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MLS players skip training Monday amid owners’ threat of lockout

MIAMI, Fla. — (1 June 2020) In response to Major League Soccer’s threat of a lockout, players from around the league declined to show up for training on Monday.

MLS and the MLS Players Association have been in negotiations for weeks concerning the economic impact of the COVID-19 pandemic. Among the issues on the table are a return-to-play plan, economic concessions for 2020, as well as changes to the collective bargaining agreement (“CBA”), which was agreed to last February, but not ratified by either side.

The MLSPA sent the league its latest proposal Sunday night, but MLS pushed back, saying that not only had it given the players its final offer, but that if they didn’t agree to it by noon ET on Tuesday, owners would lock the players out.

That type of response drew the ire of the MLSPA membership. As a result, players around the league, including Inter Miami, didn’t turn up for the voluntary, in-person workouts on Monday that have been held in recent weeks.

In a statement, the MLSPA said their proposal includes salary reductions across the entire player pool, reduced team and individual bonuses, and additional concessions to existing and future terms of the CBA. The MLSPA is also requesting that the current CBA — the framework of which was agreed upon last February but not ratified by either side — be extended by one year to 2025.

According to the MLSPA, the total amount of concessions the players association is making is much more than the $100 million contained in the union’s previous proposal last Friday.

The two sides are closer on the issue of pay cut for players, though not yet in agreement. The MLSPA has offered to accept a 7.5 percent pay cut, whereas MLS’s most recent offer came in at 8.75 percent.

A bigger dispute relates to the force majeure clause that would allow either side to back out of a CBA in the case of a catastrophic event like a pandemic. MLS’s proposal ties the clause to attendance drops, while the MLSPA’s doesn’t have that stipulation.

Another issue in talks is the start of a proposed revenue sharing plan related to a new broadcast rights deal that will commence in 2023. The CBA terms agreed upon in February stated that 25 percent of the net increase in media revenue that exceeds $100 million above 2022 levels (pre-new deal) will flow into salary budget and General Allocation Money on a per team basis.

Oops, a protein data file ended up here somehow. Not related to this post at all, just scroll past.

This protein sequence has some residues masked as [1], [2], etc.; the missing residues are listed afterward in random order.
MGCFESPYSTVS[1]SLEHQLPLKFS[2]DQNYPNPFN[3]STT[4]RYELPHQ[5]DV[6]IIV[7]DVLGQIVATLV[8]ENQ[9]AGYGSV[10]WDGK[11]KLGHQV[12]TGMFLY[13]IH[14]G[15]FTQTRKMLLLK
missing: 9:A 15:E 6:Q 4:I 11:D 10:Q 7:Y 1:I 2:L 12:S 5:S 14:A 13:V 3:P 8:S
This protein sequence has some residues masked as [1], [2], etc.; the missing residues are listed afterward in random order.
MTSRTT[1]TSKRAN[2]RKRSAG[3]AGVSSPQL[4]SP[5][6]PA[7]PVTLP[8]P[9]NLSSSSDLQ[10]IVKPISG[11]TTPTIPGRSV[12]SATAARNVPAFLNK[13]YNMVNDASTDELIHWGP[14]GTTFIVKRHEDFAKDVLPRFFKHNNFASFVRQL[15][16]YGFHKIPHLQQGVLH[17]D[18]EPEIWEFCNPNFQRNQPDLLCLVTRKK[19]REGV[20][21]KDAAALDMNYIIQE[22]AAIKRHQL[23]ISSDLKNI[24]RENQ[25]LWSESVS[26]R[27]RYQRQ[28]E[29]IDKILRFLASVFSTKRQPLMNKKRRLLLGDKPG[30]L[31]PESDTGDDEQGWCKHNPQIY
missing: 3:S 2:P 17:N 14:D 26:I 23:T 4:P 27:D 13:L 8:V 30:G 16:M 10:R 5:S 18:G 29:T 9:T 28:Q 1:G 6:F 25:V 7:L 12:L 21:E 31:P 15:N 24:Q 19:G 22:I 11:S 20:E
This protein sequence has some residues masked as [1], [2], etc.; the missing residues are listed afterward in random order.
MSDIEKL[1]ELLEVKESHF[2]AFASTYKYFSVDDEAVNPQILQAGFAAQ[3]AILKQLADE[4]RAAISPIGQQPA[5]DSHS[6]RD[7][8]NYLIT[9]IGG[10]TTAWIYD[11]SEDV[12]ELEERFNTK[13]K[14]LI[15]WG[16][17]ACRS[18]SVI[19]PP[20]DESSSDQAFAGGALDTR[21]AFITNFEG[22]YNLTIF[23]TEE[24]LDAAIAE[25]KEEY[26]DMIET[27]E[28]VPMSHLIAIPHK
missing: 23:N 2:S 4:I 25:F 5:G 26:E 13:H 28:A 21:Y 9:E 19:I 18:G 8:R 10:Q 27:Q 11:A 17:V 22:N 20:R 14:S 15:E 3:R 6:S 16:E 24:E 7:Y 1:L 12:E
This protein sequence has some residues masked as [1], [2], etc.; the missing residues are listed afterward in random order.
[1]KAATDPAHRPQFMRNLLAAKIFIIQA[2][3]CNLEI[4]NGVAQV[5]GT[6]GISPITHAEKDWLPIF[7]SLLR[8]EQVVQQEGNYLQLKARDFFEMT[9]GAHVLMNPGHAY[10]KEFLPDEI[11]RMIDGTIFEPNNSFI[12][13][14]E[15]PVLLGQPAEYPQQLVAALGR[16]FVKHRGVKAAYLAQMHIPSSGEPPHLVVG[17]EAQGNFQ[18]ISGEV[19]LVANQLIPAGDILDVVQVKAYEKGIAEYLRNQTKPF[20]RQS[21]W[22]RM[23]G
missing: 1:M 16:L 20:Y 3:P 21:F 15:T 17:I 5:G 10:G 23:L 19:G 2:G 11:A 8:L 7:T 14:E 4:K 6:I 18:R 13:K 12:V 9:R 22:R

MLS owners initially demanded a delay in its implementation by a year, but more recently backed off that demand on the condition that the union accept 10 percent of the net increase in 2023 and 25 percent the following year. The union has countered with 17 percent in 2023 and 25 percent in 2024.

The Athletic reported that the health and safety protocols related to the proposed Orlando tournament have largely been worked out, with an exemption from participating for some players could opt out for medical or familial reasons such as a partner who is pregnant. That would open the door for stars such as the LA Galaxy’s Javier “Chicharito” Hernandez and LAFC’s Carlos Vela — both of whom have partners that are pregnant — to skip the tournament.

On the other aspects of the return to play tournament, both sides are in agreement. The 26 teams will head to Orlando on or around June 24, take part in a three-game group stage which will be followed by a knockout round. The total time away should amount to six weeks.

By Ken Russo

While my background is in the legal industry, the skills acquired and fine-tuned in law practice are now applied to focus on the sport of football. Russo Soccer aims to inform, educate and engage on news and relevant issues in the game.

Um advogado por formação, concentro meu trabalho nos negócios, comunicações e operações de equipes no futebol mundial. | Abogado con fundación avanzada en comunicaciones, enfocado en los negocios del fútbol y las comunicaciones. | Je suis un avocat experimenté dans les affaires de football.